As the second semester of the 2017-18 school year started this week in the Muscogee County School District, perhaps no teachers returned to their classroom from Christmas vacation feeling more appreciated than those who gathered for lunch last week.
River Road Elementary School third-grade teacher Michele Gibson shared the inspiring story in an email to the Ledger-Enquirer. Then she filled in some details with a few more emails answering a curious reporter’s questions.
A woman in the El Carrizo Mexican restaurant on Whittlesey Boulevard in Columbus Park Crossing overheard Gibson’s group of 11 colleagues discussing school-related stuff. She approached their table and asked whether they are teachers.
After the teachers confirmed her guess, the woman told them “how much she admired what we do every day,” recalled Gibson, a 28-year teacher. “She said that we were the real heroes and should be honored. She continued to say that we should be respected and be earning the big salaries since we end up spending our own money in our classrooms anyway.
“We were all extremely touched by these words and thanked her for making our day. As she returned to her table, we sat there just in shock because none of us had ever experienced anything like this.”
They were about to experience a greater shock.
The woman added a generous gesture to her gracious words a few minutes later, when she again approached the teachers and told them she wanted to pay for their lunches.
“We told her that her kind words had blessed us more than she knew,” Gibson recalled. “She just insisted on buying everyone’s lunch, no matter what we said. She left her food on her table and went to pay for our checks, so the owners wouldn’t think we were skipping out without paying.”
Such a surprise warmed the teachers’ spirits on that frigid day, their first back at work following the winter break.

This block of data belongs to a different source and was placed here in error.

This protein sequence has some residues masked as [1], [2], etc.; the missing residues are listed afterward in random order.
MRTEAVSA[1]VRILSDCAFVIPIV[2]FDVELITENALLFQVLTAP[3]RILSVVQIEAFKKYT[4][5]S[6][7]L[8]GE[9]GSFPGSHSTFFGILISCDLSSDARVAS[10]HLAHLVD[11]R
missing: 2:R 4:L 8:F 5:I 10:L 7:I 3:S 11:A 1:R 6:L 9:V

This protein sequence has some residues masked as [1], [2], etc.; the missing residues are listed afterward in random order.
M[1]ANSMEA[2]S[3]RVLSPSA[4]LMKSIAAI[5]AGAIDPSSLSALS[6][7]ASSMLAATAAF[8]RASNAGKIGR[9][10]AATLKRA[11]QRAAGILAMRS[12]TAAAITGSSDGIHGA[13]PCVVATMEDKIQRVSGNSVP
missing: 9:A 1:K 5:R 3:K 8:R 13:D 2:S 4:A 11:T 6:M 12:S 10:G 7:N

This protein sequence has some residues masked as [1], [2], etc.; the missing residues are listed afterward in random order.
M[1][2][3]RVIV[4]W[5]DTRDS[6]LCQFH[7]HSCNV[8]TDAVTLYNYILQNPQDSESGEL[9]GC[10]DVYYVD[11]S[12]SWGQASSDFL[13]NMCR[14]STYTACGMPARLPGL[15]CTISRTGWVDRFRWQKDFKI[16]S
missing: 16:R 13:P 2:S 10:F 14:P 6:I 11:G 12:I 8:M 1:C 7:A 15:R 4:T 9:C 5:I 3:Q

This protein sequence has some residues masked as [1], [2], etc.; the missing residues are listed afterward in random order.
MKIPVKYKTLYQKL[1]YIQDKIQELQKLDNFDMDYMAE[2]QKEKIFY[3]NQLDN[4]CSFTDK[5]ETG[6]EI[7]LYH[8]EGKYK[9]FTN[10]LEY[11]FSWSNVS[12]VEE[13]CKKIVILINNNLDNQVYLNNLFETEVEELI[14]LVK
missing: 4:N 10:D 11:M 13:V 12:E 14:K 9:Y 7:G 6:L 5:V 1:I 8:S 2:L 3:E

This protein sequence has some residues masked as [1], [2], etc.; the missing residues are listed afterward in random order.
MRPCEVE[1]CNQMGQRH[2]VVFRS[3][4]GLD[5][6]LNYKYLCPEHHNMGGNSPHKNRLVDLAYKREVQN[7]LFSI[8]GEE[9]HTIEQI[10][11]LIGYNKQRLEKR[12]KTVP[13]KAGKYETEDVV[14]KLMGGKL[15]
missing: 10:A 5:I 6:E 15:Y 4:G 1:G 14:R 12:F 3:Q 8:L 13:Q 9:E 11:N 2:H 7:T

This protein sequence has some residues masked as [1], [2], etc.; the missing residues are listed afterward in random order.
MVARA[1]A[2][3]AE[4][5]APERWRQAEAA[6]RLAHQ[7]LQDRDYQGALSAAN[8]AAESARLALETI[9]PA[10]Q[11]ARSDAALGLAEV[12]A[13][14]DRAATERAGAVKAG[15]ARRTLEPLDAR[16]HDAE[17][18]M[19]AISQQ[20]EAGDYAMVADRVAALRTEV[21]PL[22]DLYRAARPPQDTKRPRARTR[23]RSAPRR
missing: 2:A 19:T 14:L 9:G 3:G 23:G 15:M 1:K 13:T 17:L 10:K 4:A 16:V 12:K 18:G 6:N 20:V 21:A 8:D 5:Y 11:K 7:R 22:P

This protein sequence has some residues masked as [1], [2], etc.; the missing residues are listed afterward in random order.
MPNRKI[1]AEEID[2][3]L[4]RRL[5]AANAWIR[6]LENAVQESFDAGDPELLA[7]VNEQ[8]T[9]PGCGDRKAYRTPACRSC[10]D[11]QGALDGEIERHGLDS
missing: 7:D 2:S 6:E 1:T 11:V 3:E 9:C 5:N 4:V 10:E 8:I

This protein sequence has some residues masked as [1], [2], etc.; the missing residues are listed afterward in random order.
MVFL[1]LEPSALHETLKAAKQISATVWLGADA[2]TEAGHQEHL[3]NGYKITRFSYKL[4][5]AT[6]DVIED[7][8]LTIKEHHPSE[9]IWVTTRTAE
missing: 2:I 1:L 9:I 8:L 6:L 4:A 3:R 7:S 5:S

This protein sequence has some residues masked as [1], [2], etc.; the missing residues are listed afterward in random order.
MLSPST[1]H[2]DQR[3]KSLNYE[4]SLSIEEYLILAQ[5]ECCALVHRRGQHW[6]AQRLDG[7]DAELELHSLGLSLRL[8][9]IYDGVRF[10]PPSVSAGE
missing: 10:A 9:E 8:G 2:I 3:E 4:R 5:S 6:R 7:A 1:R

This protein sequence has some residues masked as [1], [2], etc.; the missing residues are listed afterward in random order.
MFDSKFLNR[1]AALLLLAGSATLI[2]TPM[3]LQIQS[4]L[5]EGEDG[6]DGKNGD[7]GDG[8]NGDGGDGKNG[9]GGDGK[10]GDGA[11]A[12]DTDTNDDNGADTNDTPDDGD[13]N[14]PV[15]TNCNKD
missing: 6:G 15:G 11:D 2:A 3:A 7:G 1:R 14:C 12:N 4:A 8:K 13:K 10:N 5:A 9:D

Gibson wrote, “We all left the restaurant feeling so blessed! Still, several hours later, we are in awe how this stranger blessed us in multiple ways. In today’s world, it is so rare to have a blessing like she provided today, and we just wanted to thank her.”
The L-E sought to honor that thoughtful woman as well, but Gibson said she declined the publicity.
“She would prefer not to get any recognition for this,” Gibson said. “She only wants the Lord to get credit for inspiring her to bless us. She said we could use her first name and last initial if this would be encouraging to others.”
So, Morgan W., whoever and wherever you are, we hope these additional reactions from other teachers in Gibson’s group show you – and others – the power of thanking teachers:
▪ Yulane Wilson, retired from River Road, wrote, “Her words were so inspiring! Even in retirement, it was such a blessing to have your work appreciated in such a tangible manner. Gratitude for a job well done is a great incentive for improvement to each of us.”
▪ Kindergarten teacher Carla Crowder wrote, “Her sweet words and pure kindness made us excited to start the second half of the year. Teaching is a very demanding job. She made us feel appreciated, and that is as good as a pay raise!!”
▪ Second-grade teacher Tamatha Pitts wrote, “Morgan's encouraging words and kind deed reminded me that there are people that have the utmost respect for our craft. In addition, I'm reminded to not lose sight of why I'm in the teaching profession. There is nothing more rewarding than making a positive difference in the lives of my students. This reward drives me to be the best teacher that I can be for my students this year and the years to come.”